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Photo: Screenshot of Bryan Walsh playing the Emojify game

New AI tools purport to be able to identify human emotion in images and speech patterns.

Why it matters: Prompted in part by the push of the pandemic, tech companies have been advertising emotion recognition programs, but experts warn they may not work — and may be misused.

How it works: Emotion recognition software is meant to do just that — use decades-old psychological research about how humans express emotions and recognize it in image, video or even in speech.

The catch: There are serious concerns about how effective emotion recognition AI really is and whether it can even be used ethically.

  • A multidisciplinary team led by University of Cambridge professor Alexa Hagerty recently produced the Emojify Project, which allows users on the web to try out emotion recognition tech for themselves.
  • It's not hard to "fool" the system by producing a less than real facial expression that corresponds to one of the six supposedly universal emotions conveyed by all human beings — like the "smile" I'm presenting in the picture above this piece.

What they're saying: In a piece published earlier this week in Nature, AI ethicist Kate Crawford argued the technology should be regulated because it can draw "faulty assumptions about internal states and capabilities from external appearances, with the aim of extracting more about a person than they choose to reveal."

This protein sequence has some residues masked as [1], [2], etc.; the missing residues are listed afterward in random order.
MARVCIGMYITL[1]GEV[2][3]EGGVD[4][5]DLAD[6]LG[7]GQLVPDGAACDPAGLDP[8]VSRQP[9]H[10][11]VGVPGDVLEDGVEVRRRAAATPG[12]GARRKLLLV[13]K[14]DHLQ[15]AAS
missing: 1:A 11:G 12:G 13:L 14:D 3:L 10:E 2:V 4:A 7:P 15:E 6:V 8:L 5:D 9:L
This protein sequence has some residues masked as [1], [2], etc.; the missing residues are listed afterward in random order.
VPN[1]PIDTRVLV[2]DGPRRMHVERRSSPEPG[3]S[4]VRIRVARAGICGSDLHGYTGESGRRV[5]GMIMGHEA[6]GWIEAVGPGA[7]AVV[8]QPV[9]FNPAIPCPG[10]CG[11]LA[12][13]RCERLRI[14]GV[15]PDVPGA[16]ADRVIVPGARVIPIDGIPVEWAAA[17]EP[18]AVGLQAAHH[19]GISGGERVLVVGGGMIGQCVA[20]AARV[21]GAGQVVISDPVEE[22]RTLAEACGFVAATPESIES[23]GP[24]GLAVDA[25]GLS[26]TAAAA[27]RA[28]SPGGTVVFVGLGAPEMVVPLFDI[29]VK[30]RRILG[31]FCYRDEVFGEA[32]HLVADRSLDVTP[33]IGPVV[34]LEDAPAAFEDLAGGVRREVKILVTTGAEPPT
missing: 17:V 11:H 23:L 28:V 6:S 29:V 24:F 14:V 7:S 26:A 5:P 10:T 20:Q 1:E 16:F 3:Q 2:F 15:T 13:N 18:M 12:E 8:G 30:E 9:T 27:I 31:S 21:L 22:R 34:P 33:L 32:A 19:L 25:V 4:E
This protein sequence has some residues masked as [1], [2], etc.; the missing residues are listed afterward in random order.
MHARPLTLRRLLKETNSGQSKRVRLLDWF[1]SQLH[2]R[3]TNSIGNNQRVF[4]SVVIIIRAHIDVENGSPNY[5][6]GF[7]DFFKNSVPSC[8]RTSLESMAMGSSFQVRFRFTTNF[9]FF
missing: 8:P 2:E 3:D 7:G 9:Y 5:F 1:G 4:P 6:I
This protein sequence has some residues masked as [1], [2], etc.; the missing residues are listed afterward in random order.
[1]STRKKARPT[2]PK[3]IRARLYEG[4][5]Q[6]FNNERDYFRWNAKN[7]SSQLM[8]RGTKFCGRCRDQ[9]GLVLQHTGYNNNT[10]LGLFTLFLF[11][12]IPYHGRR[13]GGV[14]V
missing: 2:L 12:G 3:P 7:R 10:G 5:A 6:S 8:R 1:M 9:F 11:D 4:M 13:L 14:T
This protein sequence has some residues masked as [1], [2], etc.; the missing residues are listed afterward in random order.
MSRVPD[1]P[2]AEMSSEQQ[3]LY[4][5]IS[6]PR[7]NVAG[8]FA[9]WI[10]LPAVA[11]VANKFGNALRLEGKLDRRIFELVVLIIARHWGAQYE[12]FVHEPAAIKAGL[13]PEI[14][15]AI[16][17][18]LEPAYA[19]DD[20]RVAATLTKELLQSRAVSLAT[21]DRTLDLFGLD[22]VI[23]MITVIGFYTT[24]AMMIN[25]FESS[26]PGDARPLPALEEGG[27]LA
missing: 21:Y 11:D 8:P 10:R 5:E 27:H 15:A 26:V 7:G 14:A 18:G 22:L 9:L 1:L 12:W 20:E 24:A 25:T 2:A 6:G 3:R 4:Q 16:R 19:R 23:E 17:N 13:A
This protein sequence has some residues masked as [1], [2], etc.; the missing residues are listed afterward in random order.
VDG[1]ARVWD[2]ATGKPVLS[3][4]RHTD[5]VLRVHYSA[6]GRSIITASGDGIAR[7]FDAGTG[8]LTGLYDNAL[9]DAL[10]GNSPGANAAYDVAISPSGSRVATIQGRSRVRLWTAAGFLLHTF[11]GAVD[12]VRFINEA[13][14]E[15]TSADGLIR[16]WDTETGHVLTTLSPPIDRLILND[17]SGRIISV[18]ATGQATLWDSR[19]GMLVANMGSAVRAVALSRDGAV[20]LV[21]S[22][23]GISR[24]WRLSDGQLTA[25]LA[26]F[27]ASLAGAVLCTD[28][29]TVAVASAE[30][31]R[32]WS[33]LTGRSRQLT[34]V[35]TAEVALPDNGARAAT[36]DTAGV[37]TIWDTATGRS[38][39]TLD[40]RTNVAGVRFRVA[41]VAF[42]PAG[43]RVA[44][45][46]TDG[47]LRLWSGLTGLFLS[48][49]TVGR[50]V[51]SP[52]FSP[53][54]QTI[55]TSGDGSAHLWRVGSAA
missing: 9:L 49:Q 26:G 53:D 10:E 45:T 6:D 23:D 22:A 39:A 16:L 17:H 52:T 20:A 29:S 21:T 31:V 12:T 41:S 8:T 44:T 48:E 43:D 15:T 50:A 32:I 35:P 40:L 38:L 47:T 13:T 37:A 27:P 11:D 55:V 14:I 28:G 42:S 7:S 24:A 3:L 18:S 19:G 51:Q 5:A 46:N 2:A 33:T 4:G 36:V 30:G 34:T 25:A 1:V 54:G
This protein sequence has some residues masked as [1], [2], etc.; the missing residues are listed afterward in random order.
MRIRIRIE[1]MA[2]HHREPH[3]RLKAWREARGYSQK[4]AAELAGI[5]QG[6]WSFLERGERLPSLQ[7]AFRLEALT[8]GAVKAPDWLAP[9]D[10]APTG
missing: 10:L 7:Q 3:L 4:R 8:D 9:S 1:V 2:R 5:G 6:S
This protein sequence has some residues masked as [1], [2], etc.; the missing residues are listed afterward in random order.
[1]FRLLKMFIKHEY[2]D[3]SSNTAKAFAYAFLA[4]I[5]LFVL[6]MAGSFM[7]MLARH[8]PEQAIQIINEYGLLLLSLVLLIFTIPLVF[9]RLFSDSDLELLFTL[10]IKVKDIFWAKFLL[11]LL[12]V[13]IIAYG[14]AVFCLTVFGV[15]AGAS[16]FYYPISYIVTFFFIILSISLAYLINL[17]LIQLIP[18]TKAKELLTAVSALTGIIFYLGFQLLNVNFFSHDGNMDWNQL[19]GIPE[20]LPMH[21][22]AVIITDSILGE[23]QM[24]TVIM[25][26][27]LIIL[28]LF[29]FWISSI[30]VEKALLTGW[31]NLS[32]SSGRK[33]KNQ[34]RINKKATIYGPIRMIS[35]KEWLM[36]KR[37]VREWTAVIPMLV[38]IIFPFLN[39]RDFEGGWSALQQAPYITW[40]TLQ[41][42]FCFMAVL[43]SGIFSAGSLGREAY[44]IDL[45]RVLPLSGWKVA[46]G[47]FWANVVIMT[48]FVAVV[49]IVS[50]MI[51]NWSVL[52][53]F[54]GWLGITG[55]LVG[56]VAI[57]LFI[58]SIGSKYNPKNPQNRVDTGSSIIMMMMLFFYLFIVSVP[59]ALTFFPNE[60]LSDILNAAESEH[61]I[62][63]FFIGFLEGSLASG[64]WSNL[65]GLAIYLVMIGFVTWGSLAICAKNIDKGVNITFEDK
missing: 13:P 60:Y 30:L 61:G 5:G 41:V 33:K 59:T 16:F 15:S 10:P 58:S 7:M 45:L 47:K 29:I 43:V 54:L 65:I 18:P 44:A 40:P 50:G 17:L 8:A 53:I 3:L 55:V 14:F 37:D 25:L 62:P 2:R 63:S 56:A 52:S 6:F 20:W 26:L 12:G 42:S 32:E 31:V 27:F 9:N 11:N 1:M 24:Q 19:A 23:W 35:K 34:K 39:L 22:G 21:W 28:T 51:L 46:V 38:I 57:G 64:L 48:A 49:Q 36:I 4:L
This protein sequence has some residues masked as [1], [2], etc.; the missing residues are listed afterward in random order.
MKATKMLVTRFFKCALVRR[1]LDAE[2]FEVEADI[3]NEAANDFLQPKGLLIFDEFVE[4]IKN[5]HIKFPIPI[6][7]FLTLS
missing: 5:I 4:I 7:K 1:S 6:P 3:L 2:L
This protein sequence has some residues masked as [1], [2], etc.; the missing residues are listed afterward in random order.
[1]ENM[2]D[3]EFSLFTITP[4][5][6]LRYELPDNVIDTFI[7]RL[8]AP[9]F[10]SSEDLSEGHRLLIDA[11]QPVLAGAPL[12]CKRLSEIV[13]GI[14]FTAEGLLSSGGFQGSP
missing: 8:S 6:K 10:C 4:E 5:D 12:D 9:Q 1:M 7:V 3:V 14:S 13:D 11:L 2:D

• Last week my Axios colleague Ina Fried broke a story about a digital civil rights group asking Spotify to abandon a technology it has patented to detect emotion, gender and age using speech recognition.

The bottom line: The two questions we should ask about emerging technology are: does it work? And should we use it?

Go deeper: ACLU to FOIA information about national security uses of AI

Go deeper

Exclusive: Texas nonprofit got massive border contract after hiring Biden official

Migrants attempting to enter the United States from Ciudad Juarez, Mexico. Photo: David Peinado/Xinhua via Getty Images

A Texas nonprofit that recently hired a Biden transition official got a contract worth as much as $530 million to help manage the influx of migrant children at the southern border, Axios has learned.

Why it matters: The contract is by far the largest ever awarded to Family Endeavors. It's potentially worth more than 12 times the group's most recently reported annual budget — a sign of the demand the new work will place on its operations.

20 mins ago - Politics & Policy

Exclusive: $1 million ad buy defends Georgia law to business critics

Illustration: Aïda Amer/Axios

A leading conservative group is targeting the business community with a seven-figure ad buy on CNBC and local TV defending Georgia's new voting law from its corporate critics, Axios has learned.

Why it matters: By focusing on the C-suite through a network it watches, Heritage Action for America is offering a rejoinder to some companies — even Major League Baseball — after they waded so prominently into politics.

22 mins ago - Politics & Policy

Advocates, Democrats plan to push major pot reform

Illustration: Sarah Grillo/Axios

Advocates and lawmakers favoring marijuana reform are trying to capitalize on the social justice movement and COVID-19 economic rebound to legalize and normalize the use of pot.

Why it matters: The supporters are also trying to take advantage of polls showing broad public support — and get ahead of the reality Democrats could lose their control of Congress after the midterm elections next year.